arts • 20 Apr, 2017
Interview: Artist Phan Thao Nguyen
We chat about her latest exhibition, the inspiration for it & her famous mentor Joan Jonas
Having earned a Master of Fine Art in Painting and Drawing from the School of Art Institute in Chicago in 2009, and more recently undertaken a prestigious mentorship with famed New York artist Joan Jonas, Phan Thao Nguyen’s list of artistic credentials is growing. Already known as an astute anthropological observer through various collaborations across South East Asia, capable of ‘re-shuffling the systems and symbols of culture and society’, her latest work and first solo exhibition, ‘Poetic Amnesia’ attempts to address the problems she saw in Vietnam upon her latest return from America.
Using among other things, pages from texts published by French Jesuit missionary Alexander de Rhodes in the 17th century, the collection acknowledges the pervasive sense of forgetting in this country. It also deliberates on what she told us was a 'melancholic optimism' for the future. Discovering the books on eBay, Phan originally bought them to be part of her personal archive, but explained her decision to use them. "I decided to take the book apart and use the pages as a canvas to illustrate my personal imagination of what's going on in the book, my reaction to daily life, and my observation of social issues present in Vietnam now that still relate to the past."
AnyArena chatted to Phan at the opening of her show at The Factory Contemporary Arts Centre last weekend. It runs from now until June 2nd.
Can you name three artists who have inspired you?
Joan Jonas, Apichatpong Weerasethakul and Giorgio Morandi
The range of mediums you work in is eclectic. Is this important to you? And is there any form of expression you value more than others?
I trained as a painter, however during the process of making this collection I questioned the obligation to classify and denominate genres, segregating poetry, fictions, history, documents and visual arts. Mulling over these divisions, I hoped to construe a realm of works that are interconnected and diverse in style and material, through which genres can coexist in a dreamlike, democratic utopia.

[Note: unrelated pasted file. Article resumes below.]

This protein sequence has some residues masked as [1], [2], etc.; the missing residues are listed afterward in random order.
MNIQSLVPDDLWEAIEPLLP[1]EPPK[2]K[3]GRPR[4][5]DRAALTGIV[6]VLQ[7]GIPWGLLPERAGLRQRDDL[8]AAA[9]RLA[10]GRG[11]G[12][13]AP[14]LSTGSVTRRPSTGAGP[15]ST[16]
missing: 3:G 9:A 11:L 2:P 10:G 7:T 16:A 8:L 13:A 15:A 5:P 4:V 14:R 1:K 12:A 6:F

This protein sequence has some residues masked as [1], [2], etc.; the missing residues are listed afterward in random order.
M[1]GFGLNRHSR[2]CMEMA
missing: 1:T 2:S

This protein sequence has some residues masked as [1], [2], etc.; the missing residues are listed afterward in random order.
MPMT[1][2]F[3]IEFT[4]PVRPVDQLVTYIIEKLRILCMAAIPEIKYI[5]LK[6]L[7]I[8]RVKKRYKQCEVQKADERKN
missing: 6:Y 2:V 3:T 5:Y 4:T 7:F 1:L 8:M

Can you tell us about the experience of being mentored by Joan Jonas? How has it informed your art and you as a person do you think?
Joan Jonas is a not only a great artist but also a wonderful, devoted mentor. Working with Joan has helped me push endless boundaries, and not be afraid of challenging mediums or concepts. Learning from her work and her career strengthened my womanhood and gave me the courage to explore things that I didn’t dare before.
It was during your time working with her that you say you were inspired for this exhibition, 'Poetic Amnesia'. What thought do you think people will walk away with once they’ve absorbed it?
I was inspired by Joan’s unique approach to image making, so Poetic Amnesia is an experimentation of mine in creating a half-real and half-fictitious visual experience. Upon entering the exhibition, viewers will journey through the arc of the work, where boundaries between real time and fictional time, real space and fantastical space become distorted. The scenarios in my work reflect my social concerns, but are also how I express my faith in visual language and its capacity to acknowledge the past and deliver an awareness that enables us to live peacefully in the present.
You pay a homage to the Vietnamese language of sorts. What fascinates you about this? And how much of it related back to your earlier work ‘Education of a Poet’?
I started to explore this subject matter back in 2014 when I worked on that project (“Education of a Poet”) with Art Labor at San Art. I am fascinated with the transition from a Chinese based writing system to a Latin based one as an unavoidable process of modernization. The concept also collides with my interest with historical amnesia, the loss of collective and personal memory, and the construction of contemporary mythology and iconography.
As an artist operating in Vietnam, how difficult is it to keep pushing boundaries?
Vietnam does not yet have a system or infrastructure to support or promote contemporary art. No art criticism, no proper art education, almost no funding has limited the development of contemporary art in Vietnam. Conversely, while the rise of consumerism in Vietnam and the economic boom in recent years has had a negative effect on our traditional culture, it has also created a new social elite, who patron the arts, appreciate its value and create opportunities for artists to realise art projects. I am lucky to experience this transition.
What’s the most indispensable item in your studio?
My plants. I surround my studio with plants. I talk to plants and gardening is my secret therapy.
Finally, how important is art and how can we pursue it in our daily lives?
Art is what makes culture, and culture is what makes us human. Museums and galleries are not antiquities but living records of our civilization. You don’t need to travel too far to look for art. Art surrounds us. To live mindfully, kindly, but critically is also to live artistically. With art in all of our souls I believe this world would become less violent and develop in a softer, more sustainable way.
Words by jonaspin
Photos by Tuan Tran
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